Give the scissors a try, and I suspect that you will never go back.

Over the years, I have built many many rods. I generally sharpen the scissors about once a year, or less and I am still using the same pair of scissors that I purchased so many years ago when I first started building. fishing rods.

I was taking a rod building class from an experienced builder who wrapped rods every day. It was he who recommended the Dr. Slick fly tying scissors as it was the same one that he had also used for many years.

In two words. They work

Options: ReplyQuote
Re: Fixing Imperfections on Guide Wrap
Posted by: Dan Hoehn (---)
Date: November 22, 2021 01:10PM

Similar to Roger I find the Fiskars micro tip pruner to work a treat.

Options: ReplyQuote
Re: Fixing Imperfections on Guide Wrap
Posted by: Lance Schreckenbach (---.lightspeed.hstntx.sbcglobal.net)
Date: November 22, 2021 02:40PM

Here is what I use, just pull tension on the thread and move from side to side a little, then cut close to the thread wrap. The tension will pull the tag end back under the thread. Sometimes no matter what you do you will need to use a safety razor as Tom has stated. Sanding makes too much mess and the tag end will usually not be eliminated.

[www.amazon.com]

Options: ReplyQuote
Re: Fixing Imperfections on Guide Wrap
Posted by: Dennis Penton (---)
Date: November 22, 2021 02:51PM

Thanks for the tip. I think I have similar scissors that I will go check out. As far as using a razor to correct the imperfections, how long should I wait before I attempt that? The first coat of ProKote was applied last night.

Options: ReplyQuote
Re: Fixing Imperfections on Guide Wrap
Posted by: Michael Danek (---.alma.mi.frontiernet.net)
Date: November 22, 2021 03:40PM

You can do the razor blade cut off any time after the epoxy cures. I've done it many times, and it is good advice if you have any kind of a bump, as from thread nubbins, dust, other "chunk" that got trapped by the epoxy. Work carefully, slicing parallel to the surface to get as smooth a surface after the cut as possible. You will most likely be surprised by how well it works.

Options: ReplyQuote
Re: Fixing Imperfections on Guide Wrap
Posted by: Mark Talmo (71.147.59.---)
Date: November 22, 2021 04:16PM

Dennis,
Sanding the thread nubs will create a mess in more ways than one. As Tom suggested, simply shave the nub off with a sharp (as in new) razor blade and you will be fine after the second coat is applied. You can probably shave off the nub(s) after the epoxy has cured for 12 hours but 24 is a safer bet.
Herb’s method of tying-off the wrap is very similar to mine. Place / insert the pull-through loop 10-15 rotations before the end of the wrap and continue wrapping over the loop until you decide to end the wrap. Secure the wrap from unwinding with a finger, cut the tag and insert the end into the pull-through loop, carefully pull the loop just until the tag is under the first rotation of thread, snip off the tag comfortably close to the wrap, quickly pull the loop out on a ~ 45* angle. The end of the tag is left concealed under the wrap somewhere between the edge of the wrap and where the loop was inserted = NO NUBS.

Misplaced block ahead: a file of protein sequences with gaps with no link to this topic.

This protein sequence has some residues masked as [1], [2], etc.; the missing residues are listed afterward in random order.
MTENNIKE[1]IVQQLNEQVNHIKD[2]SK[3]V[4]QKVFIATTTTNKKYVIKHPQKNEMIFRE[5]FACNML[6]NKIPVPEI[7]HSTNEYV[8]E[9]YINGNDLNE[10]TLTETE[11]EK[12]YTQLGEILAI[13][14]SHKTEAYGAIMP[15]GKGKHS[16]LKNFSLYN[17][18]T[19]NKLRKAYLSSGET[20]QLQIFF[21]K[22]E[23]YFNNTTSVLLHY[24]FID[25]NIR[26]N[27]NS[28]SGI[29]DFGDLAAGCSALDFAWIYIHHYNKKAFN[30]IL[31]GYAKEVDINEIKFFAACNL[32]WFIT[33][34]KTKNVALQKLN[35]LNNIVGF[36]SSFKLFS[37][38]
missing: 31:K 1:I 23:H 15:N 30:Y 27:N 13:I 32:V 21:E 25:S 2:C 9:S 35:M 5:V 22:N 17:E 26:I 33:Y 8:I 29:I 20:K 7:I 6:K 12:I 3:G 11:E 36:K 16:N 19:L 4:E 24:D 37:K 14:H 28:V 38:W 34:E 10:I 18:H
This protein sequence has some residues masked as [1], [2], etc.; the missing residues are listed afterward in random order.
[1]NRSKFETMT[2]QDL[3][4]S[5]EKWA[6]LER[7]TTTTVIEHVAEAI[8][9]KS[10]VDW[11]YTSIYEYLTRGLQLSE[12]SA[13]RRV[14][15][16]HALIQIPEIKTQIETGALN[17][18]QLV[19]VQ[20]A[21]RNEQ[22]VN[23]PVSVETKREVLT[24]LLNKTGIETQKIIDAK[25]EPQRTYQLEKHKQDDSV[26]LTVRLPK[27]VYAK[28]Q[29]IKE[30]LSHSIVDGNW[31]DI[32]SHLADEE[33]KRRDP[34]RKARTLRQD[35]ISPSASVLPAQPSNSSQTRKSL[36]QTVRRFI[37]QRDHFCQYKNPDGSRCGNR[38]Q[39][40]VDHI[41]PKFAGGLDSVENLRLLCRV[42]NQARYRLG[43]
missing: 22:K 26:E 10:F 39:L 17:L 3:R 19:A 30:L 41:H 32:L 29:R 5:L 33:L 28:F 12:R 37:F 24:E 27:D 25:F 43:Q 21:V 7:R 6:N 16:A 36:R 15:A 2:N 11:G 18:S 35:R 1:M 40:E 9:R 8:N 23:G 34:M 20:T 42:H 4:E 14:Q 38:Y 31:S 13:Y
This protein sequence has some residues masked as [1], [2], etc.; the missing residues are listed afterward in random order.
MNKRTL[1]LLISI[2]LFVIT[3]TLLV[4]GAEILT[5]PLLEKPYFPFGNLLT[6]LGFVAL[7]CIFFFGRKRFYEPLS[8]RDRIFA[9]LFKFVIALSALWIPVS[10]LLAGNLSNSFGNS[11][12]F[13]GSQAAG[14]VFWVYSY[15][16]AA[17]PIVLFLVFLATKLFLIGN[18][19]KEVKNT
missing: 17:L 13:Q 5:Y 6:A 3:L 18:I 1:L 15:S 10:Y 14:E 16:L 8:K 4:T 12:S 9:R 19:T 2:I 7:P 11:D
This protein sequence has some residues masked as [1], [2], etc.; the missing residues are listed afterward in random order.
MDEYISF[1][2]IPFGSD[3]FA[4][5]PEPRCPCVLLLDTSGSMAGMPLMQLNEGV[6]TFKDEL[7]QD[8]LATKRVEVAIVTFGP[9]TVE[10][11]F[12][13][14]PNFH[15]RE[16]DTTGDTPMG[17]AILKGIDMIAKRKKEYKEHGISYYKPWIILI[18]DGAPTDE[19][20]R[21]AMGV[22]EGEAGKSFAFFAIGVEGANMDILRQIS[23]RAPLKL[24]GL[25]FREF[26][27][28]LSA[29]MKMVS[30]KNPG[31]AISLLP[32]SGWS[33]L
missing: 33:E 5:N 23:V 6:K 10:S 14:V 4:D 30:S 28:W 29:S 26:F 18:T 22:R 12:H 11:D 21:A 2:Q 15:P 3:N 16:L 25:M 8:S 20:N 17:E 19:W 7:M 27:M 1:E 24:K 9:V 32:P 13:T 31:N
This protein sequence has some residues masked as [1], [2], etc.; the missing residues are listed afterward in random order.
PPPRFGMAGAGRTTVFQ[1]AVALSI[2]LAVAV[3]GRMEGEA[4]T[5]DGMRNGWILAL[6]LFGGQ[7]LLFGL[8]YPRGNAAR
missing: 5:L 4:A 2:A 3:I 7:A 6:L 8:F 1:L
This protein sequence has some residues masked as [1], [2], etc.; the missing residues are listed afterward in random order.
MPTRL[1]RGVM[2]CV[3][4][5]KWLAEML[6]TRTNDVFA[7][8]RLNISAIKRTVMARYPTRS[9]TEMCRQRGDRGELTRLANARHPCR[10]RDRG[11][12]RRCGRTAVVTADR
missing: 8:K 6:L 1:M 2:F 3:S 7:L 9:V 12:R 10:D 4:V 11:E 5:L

Whether employing a razor blade, X-acto knife, scissors or snips, MAKE CERTAIN THE ARE EXTREMELY SHARP!!!

Mark Talmo
FISHING IS NOT AN ESCAPE FROM LIFE BUT RATHER A DEEPER IMMERSION INTO IT!!! BUILDING YOUR OWN SIMPLY ENHANCES THE EXPERIENCE.

Options: ReplyQuote
Re: Fixing Imperfections on Guide Wrap
Posted by: Lynn Behler (---.44.66.72.res-cmts.leh.ptd.net)
Date: November 22, 2021 08:46PM

Razor blade or scalpel. I've been using a scalpel more frequently recently. Easy to control. Clean new blades with alcohol before use.



Edited 1 time(s). Last edit at 11/22/2021 08:50PM by Lynn Behler.

Options: ReplyQuote
Re: Fixing Imperfections on Guide Wrap
Posted by: Mark Talmo (71.147.59.---)
Date: November 22, 2021 09:01PM

Lynn brought-up a very good (= important) point. Most blades have a coating of some sort of oil on them to prevent corrosion between the time they were manufactured and when the end-user actually uses them. While I prefer acetone over Lynn’s alcohol, at the very least, wipe the oil off new blades, even if only a dry paper towel.

Mark Talmo
FISHING IS NOT AN ESCAPE FROM LIFE BUT RATHER A DEEPER IMMERSION INTO IT!!! BUILDING YOUR OWN SIMPLY ENHANCES THE EXPERIENCE.

Options: ReplyQuote
Re: Fixing Imperfections on Guide Wrap
Posted by: Lynn Behler (---.44.66.72.res-cmts.leh.ptd.net)
Date: November 23, 2021 09:30PM

I meant acetone. Lol. I use one or the other.

Options: ReplyQuote


Sorry, only registered users may post in this forum.
Webmaster